Season's blessingsAs we fill the bag of plenty with food...

the Forum

November 20, 1992

Season's blessings

As we fill the bag of plenty with food for the hungry for the winter, give an extra treat for the children. A chocolate bar or cookies -- they would love them.

Also remember a can of pet food. Poor families have pets they love and would appreciate small treats and pet food they can not afford.

A blessed season to all of you who care.

R. German

Baltimore

Clinton can try long-term plan to end deficit

We now have a $4 trillion public debt increasing at the rate of over $300 billion a year. Progress toward solving this problem will go a long way toward returning our nation to economic prosperity.

There is a very practical reason why no dent has been made in the public debt problem of the last half century. A problem so enormous cannot be solved in the short term, but requires a long-term solution.

The American political system, however, is structured so that political and economic problems can be addressed only over the short term. Let me explain.

Members of the House and one-third of the Senate stand for election every two years. The president has a four-year term.

Obviously, members of Congress and the president can see and plan only for two or four years, respectively. Their number one priority is solving short-term problems so they can be re-elected.

Now, however, our nation is blessed with a new president and vice president of extraordinary youth and vigor who are members of the same political party that now has a firm grip on control of the legislative branch.

Icing on the cake is that in just a few years this combination of power will have appointed a large number of the federal judges who must interpret the laws passed to attack the public debt problem.

If progress is made in the short term, we can expect President Clinton and Vice President Gore to be granted a total period of 16 years to attack the public debt and budget deficit. This is an unprecedented opportunity.

The very first step is to appoint a blue ribbon committee to make recommendations for consideration of the president and the Congress.

The president, vice president, speaker of the House and majority leader of the Senate should each appoint five members. The president should appoint the chairman, who would vote in cases of ties.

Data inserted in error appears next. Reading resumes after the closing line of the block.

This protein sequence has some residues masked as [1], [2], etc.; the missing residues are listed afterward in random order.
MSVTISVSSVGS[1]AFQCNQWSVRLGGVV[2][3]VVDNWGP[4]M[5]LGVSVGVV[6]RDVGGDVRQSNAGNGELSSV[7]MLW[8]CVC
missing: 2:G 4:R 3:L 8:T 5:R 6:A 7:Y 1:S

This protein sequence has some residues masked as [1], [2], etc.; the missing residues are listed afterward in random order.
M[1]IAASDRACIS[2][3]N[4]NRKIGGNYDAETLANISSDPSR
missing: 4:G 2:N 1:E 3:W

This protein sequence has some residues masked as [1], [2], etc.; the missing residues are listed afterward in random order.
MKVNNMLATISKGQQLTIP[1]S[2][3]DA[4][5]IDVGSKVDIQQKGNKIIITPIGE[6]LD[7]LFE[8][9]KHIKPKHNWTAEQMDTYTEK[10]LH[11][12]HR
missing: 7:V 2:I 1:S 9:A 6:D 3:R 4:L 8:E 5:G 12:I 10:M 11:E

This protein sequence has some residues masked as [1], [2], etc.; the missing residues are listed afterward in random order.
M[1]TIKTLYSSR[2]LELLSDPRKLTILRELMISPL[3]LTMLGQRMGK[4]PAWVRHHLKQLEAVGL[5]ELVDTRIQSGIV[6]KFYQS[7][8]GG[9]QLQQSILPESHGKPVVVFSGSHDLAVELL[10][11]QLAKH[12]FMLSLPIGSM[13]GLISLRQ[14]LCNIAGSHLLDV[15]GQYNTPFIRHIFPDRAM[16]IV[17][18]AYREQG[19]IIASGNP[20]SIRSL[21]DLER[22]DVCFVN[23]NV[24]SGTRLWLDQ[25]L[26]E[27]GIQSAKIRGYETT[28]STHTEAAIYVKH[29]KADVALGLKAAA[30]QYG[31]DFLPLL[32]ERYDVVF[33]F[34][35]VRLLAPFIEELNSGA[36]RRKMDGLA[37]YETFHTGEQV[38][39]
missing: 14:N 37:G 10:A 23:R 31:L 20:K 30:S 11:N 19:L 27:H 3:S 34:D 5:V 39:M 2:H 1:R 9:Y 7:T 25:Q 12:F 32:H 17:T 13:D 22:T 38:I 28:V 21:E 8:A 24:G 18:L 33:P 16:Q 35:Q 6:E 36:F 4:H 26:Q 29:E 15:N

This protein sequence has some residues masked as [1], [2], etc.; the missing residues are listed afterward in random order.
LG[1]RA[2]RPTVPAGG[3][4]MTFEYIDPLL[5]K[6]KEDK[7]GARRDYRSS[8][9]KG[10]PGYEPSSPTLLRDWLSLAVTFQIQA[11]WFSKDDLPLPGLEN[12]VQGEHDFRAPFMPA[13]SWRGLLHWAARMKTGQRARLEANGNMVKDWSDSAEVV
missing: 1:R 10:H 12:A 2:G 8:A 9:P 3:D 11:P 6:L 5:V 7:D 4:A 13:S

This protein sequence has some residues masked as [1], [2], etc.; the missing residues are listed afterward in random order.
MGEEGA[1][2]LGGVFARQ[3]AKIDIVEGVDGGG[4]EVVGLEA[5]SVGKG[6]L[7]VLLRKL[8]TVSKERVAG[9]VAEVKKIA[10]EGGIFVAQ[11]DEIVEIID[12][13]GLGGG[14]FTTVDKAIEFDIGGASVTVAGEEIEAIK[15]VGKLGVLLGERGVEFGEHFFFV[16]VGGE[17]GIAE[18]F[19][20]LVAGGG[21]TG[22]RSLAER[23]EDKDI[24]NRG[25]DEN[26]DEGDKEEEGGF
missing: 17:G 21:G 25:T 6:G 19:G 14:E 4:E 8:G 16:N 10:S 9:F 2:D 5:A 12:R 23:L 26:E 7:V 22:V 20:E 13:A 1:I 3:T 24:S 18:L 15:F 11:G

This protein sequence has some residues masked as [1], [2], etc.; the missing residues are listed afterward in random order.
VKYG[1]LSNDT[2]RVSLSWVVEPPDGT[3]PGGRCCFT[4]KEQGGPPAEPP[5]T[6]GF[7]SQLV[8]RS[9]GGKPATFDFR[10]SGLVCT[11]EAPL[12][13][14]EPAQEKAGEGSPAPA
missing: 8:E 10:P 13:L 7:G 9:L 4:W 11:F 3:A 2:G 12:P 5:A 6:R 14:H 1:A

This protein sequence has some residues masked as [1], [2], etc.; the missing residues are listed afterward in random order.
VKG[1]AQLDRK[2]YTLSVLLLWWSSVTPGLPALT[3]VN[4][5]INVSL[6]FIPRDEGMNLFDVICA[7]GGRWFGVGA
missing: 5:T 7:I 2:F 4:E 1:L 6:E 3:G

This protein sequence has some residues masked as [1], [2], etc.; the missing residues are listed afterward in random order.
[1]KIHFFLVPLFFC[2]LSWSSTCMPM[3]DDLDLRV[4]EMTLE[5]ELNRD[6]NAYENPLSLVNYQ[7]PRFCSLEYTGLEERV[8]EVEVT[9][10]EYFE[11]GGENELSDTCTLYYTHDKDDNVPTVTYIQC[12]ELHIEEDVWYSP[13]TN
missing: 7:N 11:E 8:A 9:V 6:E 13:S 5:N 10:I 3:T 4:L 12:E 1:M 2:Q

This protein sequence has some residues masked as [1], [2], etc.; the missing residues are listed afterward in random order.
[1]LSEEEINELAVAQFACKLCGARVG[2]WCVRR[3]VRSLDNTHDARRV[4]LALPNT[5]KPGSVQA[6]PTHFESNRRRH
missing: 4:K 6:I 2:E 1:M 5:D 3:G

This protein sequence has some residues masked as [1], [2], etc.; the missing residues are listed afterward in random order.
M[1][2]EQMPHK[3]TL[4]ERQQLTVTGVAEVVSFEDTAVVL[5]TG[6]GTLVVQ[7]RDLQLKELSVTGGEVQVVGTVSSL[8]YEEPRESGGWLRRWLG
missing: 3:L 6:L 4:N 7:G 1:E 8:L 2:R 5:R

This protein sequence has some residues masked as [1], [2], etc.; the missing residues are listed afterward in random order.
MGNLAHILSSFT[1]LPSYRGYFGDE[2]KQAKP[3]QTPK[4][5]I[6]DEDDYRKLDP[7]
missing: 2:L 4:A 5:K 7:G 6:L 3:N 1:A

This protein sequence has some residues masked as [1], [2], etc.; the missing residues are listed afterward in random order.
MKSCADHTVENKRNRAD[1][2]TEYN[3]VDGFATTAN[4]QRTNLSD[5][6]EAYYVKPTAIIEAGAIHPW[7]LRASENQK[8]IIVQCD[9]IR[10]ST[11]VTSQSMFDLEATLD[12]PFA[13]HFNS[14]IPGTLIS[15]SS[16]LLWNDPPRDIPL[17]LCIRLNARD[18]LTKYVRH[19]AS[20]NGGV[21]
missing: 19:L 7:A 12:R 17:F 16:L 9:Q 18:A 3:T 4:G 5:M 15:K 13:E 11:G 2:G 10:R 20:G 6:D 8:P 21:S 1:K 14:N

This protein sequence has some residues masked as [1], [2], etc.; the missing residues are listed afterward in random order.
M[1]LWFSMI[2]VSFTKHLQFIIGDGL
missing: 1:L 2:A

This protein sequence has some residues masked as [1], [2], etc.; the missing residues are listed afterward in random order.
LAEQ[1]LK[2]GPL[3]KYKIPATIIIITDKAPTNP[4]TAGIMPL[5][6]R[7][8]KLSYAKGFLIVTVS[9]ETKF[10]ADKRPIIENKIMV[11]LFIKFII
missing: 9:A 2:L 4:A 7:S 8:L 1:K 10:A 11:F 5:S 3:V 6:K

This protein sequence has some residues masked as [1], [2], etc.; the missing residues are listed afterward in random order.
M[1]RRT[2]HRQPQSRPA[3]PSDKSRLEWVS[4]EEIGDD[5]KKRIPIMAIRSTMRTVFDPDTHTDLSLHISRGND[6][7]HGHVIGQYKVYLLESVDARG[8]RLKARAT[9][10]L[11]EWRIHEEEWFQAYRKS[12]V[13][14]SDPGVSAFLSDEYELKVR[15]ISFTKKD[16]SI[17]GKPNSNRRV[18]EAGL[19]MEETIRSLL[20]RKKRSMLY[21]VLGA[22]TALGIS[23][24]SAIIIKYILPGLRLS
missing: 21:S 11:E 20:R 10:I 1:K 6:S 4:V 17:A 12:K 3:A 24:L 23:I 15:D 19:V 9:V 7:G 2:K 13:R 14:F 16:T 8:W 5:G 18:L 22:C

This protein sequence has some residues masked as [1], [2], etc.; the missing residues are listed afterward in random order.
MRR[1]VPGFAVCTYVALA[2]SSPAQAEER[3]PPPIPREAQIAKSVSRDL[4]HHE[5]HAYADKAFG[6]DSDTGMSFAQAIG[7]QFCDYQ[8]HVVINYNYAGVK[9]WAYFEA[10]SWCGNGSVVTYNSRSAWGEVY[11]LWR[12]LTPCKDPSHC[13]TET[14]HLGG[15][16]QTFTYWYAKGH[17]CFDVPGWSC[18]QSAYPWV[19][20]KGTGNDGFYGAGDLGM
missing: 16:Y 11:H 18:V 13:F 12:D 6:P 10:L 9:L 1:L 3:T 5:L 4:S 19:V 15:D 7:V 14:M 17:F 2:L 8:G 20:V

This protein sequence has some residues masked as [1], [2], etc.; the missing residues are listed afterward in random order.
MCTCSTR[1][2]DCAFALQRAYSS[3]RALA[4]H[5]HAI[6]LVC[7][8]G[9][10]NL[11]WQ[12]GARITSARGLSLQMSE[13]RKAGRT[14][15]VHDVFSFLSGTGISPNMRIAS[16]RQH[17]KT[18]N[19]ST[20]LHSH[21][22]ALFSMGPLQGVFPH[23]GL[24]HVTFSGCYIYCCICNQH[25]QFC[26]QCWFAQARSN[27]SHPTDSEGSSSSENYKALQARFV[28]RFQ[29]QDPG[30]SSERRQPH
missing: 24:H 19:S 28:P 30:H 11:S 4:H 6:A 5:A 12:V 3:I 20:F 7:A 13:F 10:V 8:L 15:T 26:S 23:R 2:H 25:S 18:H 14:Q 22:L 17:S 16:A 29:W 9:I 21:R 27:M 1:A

The recommendations would lend legitimacy to the tough actions that the national leadership must take. This is assuming that the right recommendations are made, and that will happen only if the commission is composed of an overwhelming majority of moderate to conservative leaders.

The four appointing authorities must attend to that. It should be recognized that the liberal welfare staters will do everything possible to obstruct this effort.

An early opportunity for the president to demonstrate that he means business is when the big city mayors, including those for Baltimore and Washington, kneel before him with their agenda for "saving the cities." The president's response should be a firm "no." A credible start at solving our problem is to make it clear that the welfare state is over.

If our leaders are unwilling to do this, the third party in 1996 will get 30 percent of the vote, rather than the 19 percent received in the recent election. This will constitute the beginning of the end for our capitalistic democracy as we know it and as developed over the past 204 years.

Bill D. Burlison

Crofton

Support your kid

I am writing to The Evening Sun because I don't know where else to turn in order to plead with parents not to give up on their kids when they reach high-school age.

I have been attending concerts, athletic events, plays and awards ceremonies for three years at Overlea High School, and I have never seen our auditorium or gym filled to capacity. The children get dropped off or they have to walk to the events and search for rides home.

Why won't parents give up a little bit of time for their children? At a time in their lives when kids need the moral support of their parents, there isn't any.

Everyone is quick to blame teachers for the behavior of unruly kids. But discipline, love and respect for others are taught at home at a very young age. Children need to be nurtured and praised for the good things they do, as well as corrected for the bad things that happen.

A teenager is walking an emotional tightrope due to peer pressure, career and college choices and so on. Even though they don't act like it sometimes, they really need the support of their parents.

Next time your child is involved in activity after school, give up an hour or two and enjoy watching your kid shine.

pTC Cindy Will

Overlea

State needs law protecting victims' rights

Thirteen states have now passed victims' rights amendments. Maryland is not yet one of them.

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